Homey Media

We all get tips, tricks and inspiration for our home projects from lots of places. And imagine this, some of those places are not blogs! I know, blasphemy. Today, I’m going to divulge who’s in my multimedia circle of trust, those podcasts, shows and magainzes that I use to fill my commutes and lazy hours. I can only imagine your intrigue.

But truly, I hope this is a ‘I’ll show you mine if you show me yours’ type deal. As much as I love my old standbys, I’d love to add some new ones to the lineup, so share away! (Future Link Party idea??)

Podcasts

For listening to with a male counterpart: Ace on the House

I actually only regularly listen to one home improvement podcast, and that’s Ace on the House. Available through iTunes like any other self-respecting podcast. New episodes every Saturday. It’s hosted by Adam Carolla and his childhood buddy Ray Oldhafer and they take e-mail and phone questions about home improvement projects.

Now, if you listen to the Adam Carolla Show podcast (which I also highly recommend, it’s definitely rated R, though) you know what an outspoken, sometimes harsh yet absolutely likable and always hilarious guy the Ace Man is. If you don’t listen to the Adam Carolla Show, Ace was a carpenter (the real kind, not the weekend kind) before he made his living in comedy and espouses useful advice for anyone’s questions. Ray still works as a contractor and their banter is entertaining because Ray is not afraid of giving Adam some $*%@, and he’s hilarious in his own right. If you’re not offended by curse words or questionably tasteful analogies, this podcast is the bomb. They talk about everything from fixing a squeaky subfloor to filling a yolked-out screw hole to hanging towel racks that won’t pull through the drywall. My husband and I listen to it together when traveling in the car or while making eggs on Saturday mornings. Great stuff.

TV Shows

For your fix of Canadian dudes who still highlight their hair: Property Brothers

Or, ProBros as Mike and I call it. This HGTV show features 2 brothers, one a contractor and one a realtor (how convenient!) who help couples find the house of their dreams. The only catch? They can’t afford the house of their dreams. Womp womp. But that’s where the magic happens, the realtor ProBro shows couples some subpar homes and the contractor ProBro explains (and demonstrates via computer graphics) how the house can be transformed into their dream home all within their budget. The couple picks a house and then the demolition begins.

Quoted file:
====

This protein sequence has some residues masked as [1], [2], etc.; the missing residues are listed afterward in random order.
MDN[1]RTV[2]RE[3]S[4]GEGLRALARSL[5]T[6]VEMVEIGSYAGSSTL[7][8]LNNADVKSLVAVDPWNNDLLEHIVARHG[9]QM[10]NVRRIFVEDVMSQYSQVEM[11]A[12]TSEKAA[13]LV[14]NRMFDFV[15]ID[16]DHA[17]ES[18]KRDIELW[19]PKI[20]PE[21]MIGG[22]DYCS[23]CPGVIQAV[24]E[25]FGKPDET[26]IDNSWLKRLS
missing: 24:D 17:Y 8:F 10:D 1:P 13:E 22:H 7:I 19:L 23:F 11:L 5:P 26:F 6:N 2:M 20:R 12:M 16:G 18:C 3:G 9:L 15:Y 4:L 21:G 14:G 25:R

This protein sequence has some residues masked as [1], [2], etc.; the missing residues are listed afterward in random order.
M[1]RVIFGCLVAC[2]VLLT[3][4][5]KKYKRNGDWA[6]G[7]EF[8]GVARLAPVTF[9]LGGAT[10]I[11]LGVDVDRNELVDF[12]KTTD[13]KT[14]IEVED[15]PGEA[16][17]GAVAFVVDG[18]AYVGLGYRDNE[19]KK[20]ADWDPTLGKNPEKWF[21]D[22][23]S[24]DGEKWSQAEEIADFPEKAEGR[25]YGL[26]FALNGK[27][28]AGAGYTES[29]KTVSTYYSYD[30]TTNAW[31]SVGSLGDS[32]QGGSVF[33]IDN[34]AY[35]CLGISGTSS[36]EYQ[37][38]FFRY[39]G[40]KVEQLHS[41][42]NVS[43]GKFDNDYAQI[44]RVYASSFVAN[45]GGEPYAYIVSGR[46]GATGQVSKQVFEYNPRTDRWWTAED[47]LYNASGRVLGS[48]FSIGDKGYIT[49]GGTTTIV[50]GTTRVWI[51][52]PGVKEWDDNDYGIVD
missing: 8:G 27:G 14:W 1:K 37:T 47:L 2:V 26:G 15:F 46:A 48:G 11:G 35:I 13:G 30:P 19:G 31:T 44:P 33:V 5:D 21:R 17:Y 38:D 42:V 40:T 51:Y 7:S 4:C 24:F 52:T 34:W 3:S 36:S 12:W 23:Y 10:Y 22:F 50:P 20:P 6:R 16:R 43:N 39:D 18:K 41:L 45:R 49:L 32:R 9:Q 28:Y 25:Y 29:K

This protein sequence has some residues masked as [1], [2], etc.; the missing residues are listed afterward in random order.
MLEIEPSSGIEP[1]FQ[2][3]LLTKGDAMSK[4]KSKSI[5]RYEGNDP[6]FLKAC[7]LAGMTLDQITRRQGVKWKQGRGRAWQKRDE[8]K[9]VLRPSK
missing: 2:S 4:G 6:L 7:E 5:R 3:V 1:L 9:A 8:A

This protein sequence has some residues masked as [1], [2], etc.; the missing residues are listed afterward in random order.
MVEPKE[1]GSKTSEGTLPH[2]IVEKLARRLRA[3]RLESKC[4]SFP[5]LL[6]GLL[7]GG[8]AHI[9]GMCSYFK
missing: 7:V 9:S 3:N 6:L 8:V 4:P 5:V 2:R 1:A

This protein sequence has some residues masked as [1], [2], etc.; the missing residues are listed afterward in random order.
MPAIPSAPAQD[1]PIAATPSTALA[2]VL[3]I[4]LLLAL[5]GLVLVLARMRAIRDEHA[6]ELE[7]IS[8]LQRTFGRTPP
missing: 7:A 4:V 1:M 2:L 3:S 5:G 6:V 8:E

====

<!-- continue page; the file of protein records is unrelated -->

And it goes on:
The ProBros Themselves

It gets really addicting to see how these once derelict homes turn out to be incredible places I’d love to live. Sometimes the couples are *ahem* difficult so it sates that love-to-hate drive. The brothers are entertaining and it shows you the potential in everything. Worth a watch. We’ve definitely spent more than one afternoon watching episode after episode after episode.

For good tips and tricks from old timers with Boston accents: Ask this Old House

The small project version of This Old House, this show is a PBS classic. If it ever goes off the air I will be DEVASTATED. Rich, Rodge, Tom, and the host Kevin visit people’s houses to help them with home conundrums. They tackle stuff like banging baseboard heaters, burping sinks and uneven asphalt. These guys fix things the right way, to the code and to the book. No shortcuts here. It’s great information, though, and I find they show me a lot of products you never knew existed like under cabinet LEDs or  screws whose heads break off when torqued the right amount. The best part of the show, though, is ‘What is it?’ Oh, that segment slays me every time. One of the guys brings in a product and the rest offer their comical guess at what it is. Trust me, it’s worth watching the show for just that.

Magazines

For feeling like an inadequate homemaker: Martha Stewart Living

Ok, it doesn’t really make me feel inadequate, it just makes me feel like I wish I had 10 more hours in the day and 10 million more dollars so I could outfit my named estate with personalized projects and extensive collections of things such as taxidermy and watermelon pot holders. I love the Martha Stewart aesthetic and this magazine has fabulous ideas and recipes.  I find myself ripping out multiple pages from each issue and even the articles I can’t relate to (taxidermy collection? really?) are beautifully shot. I’m sure you’ve seen this magazine, because, who hasn’t? But, if you are a subscriber, and own an iPad, I highly recommend the iPad version. It is interactive and intuitive. I’ve totally come to love reading magazines on my iPad because of well-done versions like this. The only problem is you can’t rip pages out of the digital version, but I’ve started to use screenshots…not as satisfying, but you can’t have your cake and eat it too, I suppose.

So, good stuff, eh? (I just found out via my father-in-law and ancestry.com that I am Canadian 3 generations back and it has severely up-ticked my use of ‘eh’ because, well, I’m Canadian! No wonder I love the ProBros!) Ok, I’ve shown you mine, show me yours!

  • Maria @ FH

    Hi there! I'm a grad student, wife, and doting owner of the cutest dog you've ever seen. I love organizing, gardening, and taking on projects I only later find out I'm wildly too impatient for. Read along as I try to accept it's about the journey, not the destination, especially when it comes to DIY. Welcome!

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